Mexico’s peso rose for a second day as an unexpected decline in U.S. jobless claims boosted the outlook for Latin America’s second-biggest economy.
The peso advanced 0.4 percent to 13.0864 per dollar at 4 p.m. in Mexico City. Today’s gain boosted its rally this year to 6.5 percent, the biggest gain among the dollar’s 16 most-traded counterparts tracked by Bloomberg.
The currency rose after Labor Department data showed today that jobless claims in the U.S. unexpectedly dropped by 6,000 to 361,000 in the week ended Aug. 4. Mexico depends on exports for about 30 percent of its gross domestic product, sending 80 percent of the goods and services to its northern neighbor.
The better than expected U.S. unemployment data “helps improve the confidence in the local market,” Mario Copca, a currency strategist at Metanalisis SA, said in a telephone interview in Mexico City.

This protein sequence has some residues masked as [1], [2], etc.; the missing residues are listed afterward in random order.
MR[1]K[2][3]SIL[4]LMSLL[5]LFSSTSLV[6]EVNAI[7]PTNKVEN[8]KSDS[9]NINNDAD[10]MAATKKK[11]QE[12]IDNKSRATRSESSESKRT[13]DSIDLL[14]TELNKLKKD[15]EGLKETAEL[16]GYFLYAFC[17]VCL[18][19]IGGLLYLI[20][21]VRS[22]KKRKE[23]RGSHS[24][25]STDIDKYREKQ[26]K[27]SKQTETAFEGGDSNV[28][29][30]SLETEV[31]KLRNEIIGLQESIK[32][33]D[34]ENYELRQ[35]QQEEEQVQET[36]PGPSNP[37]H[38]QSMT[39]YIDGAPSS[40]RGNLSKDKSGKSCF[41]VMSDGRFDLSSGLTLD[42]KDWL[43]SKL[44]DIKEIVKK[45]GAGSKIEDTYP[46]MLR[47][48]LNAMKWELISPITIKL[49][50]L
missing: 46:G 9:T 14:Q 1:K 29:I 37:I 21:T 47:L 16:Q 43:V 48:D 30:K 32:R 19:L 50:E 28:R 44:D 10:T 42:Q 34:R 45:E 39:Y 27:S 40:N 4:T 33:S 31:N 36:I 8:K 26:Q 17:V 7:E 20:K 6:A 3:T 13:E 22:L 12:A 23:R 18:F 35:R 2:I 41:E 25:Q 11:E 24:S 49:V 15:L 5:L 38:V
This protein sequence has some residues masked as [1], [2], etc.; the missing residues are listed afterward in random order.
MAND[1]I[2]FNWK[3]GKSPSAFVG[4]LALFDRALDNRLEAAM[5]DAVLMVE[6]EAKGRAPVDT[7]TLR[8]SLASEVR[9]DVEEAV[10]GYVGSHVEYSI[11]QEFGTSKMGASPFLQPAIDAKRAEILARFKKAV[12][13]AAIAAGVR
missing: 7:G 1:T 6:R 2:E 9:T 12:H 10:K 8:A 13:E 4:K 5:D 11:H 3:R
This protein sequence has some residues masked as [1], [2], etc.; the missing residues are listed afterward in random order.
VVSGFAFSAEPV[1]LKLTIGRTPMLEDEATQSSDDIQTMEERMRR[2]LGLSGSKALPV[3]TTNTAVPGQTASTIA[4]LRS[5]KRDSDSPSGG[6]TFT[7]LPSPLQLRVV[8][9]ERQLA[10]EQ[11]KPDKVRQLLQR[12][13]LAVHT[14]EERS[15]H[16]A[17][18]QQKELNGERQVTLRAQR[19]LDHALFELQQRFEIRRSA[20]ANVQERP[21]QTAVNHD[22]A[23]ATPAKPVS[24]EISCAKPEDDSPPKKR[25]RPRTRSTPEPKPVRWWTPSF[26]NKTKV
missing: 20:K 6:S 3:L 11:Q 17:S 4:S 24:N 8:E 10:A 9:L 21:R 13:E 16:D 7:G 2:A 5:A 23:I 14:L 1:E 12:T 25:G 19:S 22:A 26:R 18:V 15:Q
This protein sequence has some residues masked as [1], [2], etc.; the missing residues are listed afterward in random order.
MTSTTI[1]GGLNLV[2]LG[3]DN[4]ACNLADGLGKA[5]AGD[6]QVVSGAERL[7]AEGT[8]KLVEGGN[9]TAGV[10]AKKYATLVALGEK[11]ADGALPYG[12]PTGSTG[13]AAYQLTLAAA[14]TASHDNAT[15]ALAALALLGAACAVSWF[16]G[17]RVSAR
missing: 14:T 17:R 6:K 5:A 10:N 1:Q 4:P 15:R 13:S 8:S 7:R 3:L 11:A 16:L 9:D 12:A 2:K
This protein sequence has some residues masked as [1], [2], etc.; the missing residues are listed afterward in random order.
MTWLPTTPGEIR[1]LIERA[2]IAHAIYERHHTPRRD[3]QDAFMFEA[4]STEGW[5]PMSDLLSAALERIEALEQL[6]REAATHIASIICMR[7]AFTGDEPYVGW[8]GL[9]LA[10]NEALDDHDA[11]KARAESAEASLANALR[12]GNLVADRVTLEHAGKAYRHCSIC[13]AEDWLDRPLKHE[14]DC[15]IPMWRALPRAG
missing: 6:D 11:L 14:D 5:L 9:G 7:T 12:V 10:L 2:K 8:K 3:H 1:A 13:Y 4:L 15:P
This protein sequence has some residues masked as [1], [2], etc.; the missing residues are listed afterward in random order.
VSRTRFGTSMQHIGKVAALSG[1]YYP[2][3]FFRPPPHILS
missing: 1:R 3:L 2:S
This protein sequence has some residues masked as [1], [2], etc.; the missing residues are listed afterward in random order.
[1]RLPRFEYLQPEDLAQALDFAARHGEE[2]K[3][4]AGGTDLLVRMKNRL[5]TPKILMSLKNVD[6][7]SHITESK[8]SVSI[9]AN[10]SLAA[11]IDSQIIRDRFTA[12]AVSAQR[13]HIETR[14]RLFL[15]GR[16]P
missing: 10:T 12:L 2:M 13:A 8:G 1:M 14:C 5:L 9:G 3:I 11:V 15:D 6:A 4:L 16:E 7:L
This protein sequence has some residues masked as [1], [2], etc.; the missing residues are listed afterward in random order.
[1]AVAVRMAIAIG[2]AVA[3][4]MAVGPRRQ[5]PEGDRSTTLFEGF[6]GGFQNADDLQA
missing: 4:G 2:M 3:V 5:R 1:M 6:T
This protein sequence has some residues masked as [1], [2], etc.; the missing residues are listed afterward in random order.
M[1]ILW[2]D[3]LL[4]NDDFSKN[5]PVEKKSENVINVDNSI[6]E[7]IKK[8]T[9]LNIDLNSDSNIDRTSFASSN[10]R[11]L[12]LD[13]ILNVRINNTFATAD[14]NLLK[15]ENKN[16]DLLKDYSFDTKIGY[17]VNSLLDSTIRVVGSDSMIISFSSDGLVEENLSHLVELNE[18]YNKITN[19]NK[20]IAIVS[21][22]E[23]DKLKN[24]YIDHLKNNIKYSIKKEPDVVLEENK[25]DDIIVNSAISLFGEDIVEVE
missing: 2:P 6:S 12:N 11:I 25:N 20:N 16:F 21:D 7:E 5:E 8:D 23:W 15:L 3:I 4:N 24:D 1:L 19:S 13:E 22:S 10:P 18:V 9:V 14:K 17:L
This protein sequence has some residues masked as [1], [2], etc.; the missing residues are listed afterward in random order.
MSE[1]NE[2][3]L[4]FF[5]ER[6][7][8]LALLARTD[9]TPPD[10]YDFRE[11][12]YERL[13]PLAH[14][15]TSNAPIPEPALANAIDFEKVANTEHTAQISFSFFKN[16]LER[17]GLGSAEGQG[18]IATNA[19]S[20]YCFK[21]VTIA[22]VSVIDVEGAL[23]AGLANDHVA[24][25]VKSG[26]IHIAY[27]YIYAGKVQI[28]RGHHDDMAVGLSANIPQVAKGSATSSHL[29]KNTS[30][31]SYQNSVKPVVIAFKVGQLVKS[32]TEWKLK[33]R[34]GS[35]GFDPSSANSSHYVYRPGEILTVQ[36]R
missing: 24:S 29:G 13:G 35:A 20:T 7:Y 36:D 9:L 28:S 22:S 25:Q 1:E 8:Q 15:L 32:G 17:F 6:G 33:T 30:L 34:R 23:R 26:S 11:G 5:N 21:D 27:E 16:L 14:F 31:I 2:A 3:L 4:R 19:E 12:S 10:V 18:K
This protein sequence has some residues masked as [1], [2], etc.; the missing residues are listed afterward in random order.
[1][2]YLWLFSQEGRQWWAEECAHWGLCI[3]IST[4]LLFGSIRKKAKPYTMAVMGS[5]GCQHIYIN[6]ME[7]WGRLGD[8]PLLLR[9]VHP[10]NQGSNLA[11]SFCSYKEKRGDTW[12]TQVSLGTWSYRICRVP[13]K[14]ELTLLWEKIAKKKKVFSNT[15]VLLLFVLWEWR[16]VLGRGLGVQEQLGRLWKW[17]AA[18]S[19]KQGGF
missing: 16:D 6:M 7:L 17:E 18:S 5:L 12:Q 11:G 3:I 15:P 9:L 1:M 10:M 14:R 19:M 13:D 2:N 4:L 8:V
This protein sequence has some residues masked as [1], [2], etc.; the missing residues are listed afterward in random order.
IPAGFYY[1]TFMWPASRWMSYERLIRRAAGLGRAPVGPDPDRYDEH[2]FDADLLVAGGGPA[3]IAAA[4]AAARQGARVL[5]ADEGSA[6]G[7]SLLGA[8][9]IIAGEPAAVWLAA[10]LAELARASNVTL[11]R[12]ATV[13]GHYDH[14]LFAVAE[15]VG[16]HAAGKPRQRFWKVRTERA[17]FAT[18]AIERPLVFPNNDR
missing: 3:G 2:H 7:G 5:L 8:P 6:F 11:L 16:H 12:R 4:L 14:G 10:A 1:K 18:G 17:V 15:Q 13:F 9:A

The yield on Mexican local-currency bonds due in 2024 rose four basis points, or 0.04 percentage point, to 5.52 percent, according to data compiled by Bloomberg. The price fell 0.42 centavo to 140.07 centavos per peso.
Annual inflation accelerated to 4.42 percent in July from 4.34 percent the month before, the national statistics institute said today on its website, in line with the median estimate of 12 economists surveyed by Bloomberg. In the month, prices climbed 0.56 percent.
Yields on inflation-linked bonds, known as Udibonos, due in December 2013 rose one basis point, or 0.01 percentage point, to 0.14 percent, according to data compiled by Bloomberg.